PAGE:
Tody Motmot, Eye-ringed Flatbill et al. at El Valle

His formerfieldeditorshipness himself Dodge Engleman (kinda) sent us the following report:
Lorna and I went to El Valle as a guest of Raúl [Arias] on December 3d --4th. Rain prevented much birding but during a spell in the weather on the AM of the 4th, we did get the Tody Motmot and Eye-ringed Flatbill.
Raúl and his birding manager, Danilo, say the Motmot is fairly regular along the trail below the Chorro Macho falls. On the AM in question, while I was awaiting Lorna and Raúl at the trail head, Danilo went in and heard it calling. He came to fetch us and we heard and saw it against the banks of the creek side ravine. Of interest to me, while it perched quietly on an arching horizontal branch about three feet above the ground, it would twitch its tail slowly back and forth as is the wont of its larger relatives that have a raquet-tail! I managed a shitty recording and it showed little interest in playback. Perhaps because the recording was shitty.
Eye-ringed Flatbill. I report this because the S & D in Ridgely doesn't have it for Pacific slope in Coclé. Raúl, Lorna, and I were descending the trail from his upper site to the Canopy Adventure locale and had a small mixed flock of tanagers etc. we got several crippling views of a singleton working at eye level (as the trees it was working were on the down-hill side of the trail) from as close as thirty feet. In shape, activity, and bill structure it was just like its olivaceous congener. The overall color was a darker olive and the bright white, but narrow, eyering was conspicious. we did not hear a vocalization. Danilo was not with us but on telling him what we saw he said he had seen what he thought was that previously a few times but had not called it because he was not sure that's what it was since it was not known to be in the area.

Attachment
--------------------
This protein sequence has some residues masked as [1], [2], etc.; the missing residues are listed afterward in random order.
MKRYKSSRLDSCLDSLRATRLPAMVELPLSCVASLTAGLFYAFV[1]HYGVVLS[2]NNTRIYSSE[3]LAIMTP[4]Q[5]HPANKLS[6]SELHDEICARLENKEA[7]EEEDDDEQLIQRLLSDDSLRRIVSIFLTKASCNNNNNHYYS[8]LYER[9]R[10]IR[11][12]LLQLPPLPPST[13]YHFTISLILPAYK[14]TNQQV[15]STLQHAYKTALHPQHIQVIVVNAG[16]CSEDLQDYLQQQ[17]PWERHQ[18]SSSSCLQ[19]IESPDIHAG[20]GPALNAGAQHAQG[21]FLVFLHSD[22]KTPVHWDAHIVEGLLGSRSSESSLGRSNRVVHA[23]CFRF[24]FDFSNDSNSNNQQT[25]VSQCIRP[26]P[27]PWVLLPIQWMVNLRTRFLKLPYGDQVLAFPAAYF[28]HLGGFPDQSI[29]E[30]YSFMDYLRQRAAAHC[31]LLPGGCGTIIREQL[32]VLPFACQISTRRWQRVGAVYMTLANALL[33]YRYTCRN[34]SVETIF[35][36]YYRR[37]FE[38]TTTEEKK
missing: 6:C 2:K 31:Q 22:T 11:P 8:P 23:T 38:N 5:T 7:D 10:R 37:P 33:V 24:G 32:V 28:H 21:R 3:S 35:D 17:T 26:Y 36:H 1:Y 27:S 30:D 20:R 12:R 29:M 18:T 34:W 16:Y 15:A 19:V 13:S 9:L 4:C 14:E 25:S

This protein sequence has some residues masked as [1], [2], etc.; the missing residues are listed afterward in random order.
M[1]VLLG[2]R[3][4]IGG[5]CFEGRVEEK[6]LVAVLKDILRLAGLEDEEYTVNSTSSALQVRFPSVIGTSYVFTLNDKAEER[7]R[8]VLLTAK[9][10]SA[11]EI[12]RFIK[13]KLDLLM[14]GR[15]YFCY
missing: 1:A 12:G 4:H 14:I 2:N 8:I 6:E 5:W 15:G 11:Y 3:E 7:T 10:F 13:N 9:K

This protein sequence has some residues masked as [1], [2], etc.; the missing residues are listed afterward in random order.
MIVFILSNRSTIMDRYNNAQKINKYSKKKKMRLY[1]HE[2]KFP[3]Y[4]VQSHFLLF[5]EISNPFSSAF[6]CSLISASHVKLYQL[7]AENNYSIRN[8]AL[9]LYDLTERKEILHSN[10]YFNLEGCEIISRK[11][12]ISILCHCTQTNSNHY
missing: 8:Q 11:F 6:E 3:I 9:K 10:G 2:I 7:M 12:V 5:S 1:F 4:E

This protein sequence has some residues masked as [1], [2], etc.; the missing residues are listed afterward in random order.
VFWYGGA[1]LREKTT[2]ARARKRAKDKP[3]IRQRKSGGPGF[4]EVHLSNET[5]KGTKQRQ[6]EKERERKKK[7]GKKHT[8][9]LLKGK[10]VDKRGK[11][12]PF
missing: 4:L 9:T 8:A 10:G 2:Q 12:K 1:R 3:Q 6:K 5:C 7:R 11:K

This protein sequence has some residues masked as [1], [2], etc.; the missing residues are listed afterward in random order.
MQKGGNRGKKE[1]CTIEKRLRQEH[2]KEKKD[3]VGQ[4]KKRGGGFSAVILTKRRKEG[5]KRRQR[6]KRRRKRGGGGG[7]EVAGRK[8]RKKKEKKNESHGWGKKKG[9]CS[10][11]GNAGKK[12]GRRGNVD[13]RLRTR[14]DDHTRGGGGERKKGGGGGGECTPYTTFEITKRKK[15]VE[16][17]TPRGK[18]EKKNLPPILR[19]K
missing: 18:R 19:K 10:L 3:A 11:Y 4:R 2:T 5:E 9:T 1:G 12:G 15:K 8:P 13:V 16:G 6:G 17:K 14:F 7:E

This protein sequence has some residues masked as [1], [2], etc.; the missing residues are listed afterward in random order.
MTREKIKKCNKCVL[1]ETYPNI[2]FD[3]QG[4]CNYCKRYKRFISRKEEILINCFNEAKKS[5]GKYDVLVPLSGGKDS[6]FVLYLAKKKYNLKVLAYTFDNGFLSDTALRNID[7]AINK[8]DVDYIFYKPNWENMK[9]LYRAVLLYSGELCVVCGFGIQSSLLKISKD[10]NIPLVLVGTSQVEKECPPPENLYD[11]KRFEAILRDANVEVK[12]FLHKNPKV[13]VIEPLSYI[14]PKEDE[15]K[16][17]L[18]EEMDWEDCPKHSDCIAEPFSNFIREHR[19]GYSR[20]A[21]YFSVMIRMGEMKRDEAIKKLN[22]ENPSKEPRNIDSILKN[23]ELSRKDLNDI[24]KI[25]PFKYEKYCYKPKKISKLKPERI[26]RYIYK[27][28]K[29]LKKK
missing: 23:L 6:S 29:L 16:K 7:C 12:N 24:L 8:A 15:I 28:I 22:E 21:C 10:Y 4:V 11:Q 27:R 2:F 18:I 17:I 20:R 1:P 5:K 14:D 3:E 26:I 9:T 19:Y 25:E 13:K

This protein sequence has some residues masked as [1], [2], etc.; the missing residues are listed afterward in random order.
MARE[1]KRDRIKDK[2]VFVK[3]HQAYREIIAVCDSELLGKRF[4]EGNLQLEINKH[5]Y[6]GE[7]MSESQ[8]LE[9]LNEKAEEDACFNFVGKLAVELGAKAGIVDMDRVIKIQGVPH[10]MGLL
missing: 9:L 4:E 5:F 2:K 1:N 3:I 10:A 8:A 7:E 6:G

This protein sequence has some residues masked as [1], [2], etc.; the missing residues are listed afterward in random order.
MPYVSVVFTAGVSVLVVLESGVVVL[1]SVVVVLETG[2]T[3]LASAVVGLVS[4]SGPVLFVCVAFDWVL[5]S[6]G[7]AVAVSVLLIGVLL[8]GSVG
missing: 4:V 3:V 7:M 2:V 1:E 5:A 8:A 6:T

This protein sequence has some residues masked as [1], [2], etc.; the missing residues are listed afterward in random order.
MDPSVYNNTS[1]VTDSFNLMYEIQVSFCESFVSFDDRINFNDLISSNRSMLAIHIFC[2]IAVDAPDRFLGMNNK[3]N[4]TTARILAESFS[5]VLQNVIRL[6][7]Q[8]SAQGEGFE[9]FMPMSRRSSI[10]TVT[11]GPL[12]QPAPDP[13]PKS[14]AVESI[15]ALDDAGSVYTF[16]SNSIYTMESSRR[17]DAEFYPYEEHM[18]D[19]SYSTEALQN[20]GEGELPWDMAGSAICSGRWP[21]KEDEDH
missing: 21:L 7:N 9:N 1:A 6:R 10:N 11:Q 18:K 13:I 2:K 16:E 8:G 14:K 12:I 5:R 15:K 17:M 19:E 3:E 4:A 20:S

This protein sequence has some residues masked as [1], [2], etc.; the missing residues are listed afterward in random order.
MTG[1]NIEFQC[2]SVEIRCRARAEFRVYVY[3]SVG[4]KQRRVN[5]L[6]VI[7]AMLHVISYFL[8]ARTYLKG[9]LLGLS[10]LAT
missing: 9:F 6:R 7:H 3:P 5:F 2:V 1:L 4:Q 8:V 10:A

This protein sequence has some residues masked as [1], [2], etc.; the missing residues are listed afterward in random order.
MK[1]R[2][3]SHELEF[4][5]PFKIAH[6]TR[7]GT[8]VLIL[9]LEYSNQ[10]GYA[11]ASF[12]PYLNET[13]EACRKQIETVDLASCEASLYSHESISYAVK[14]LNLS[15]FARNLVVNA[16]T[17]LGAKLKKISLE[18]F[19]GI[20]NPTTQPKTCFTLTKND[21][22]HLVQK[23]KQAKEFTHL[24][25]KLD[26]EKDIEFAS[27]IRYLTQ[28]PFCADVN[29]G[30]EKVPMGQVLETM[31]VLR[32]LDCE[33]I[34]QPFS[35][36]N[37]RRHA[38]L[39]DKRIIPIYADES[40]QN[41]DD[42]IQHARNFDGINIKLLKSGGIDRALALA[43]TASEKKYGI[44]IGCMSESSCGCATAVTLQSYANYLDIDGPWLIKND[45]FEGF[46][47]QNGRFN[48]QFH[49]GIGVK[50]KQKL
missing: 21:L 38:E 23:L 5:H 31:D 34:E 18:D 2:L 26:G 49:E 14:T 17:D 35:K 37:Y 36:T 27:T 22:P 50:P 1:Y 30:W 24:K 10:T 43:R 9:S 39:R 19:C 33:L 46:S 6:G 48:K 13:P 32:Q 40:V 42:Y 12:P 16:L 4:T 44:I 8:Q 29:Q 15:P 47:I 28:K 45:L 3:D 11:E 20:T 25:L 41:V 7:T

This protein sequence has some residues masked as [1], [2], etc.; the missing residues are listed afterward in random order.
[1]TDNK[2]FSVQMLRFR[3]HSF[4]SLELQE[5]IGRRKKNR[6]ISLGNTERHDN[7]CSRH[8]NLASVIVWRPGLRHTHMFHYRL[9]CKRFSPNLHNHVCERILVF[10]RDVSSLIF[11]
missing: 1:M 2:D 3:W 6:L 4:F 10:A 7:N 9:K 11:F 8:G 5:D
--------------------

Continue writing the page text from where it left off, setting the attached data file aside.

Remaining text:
Also had a pair of Dull-mantled Antbirds working close to a pair of Chestnut-backed; so close that at times one of the first species would actually be closer to the congener than to its own mate and vice versa! This sp is a definite regular up there and I love its Spanish name of "Guardarrivera". The Sunbittern is also a regular and was seen twice in different sections of the stream that morning, but unfortunately not by this observer.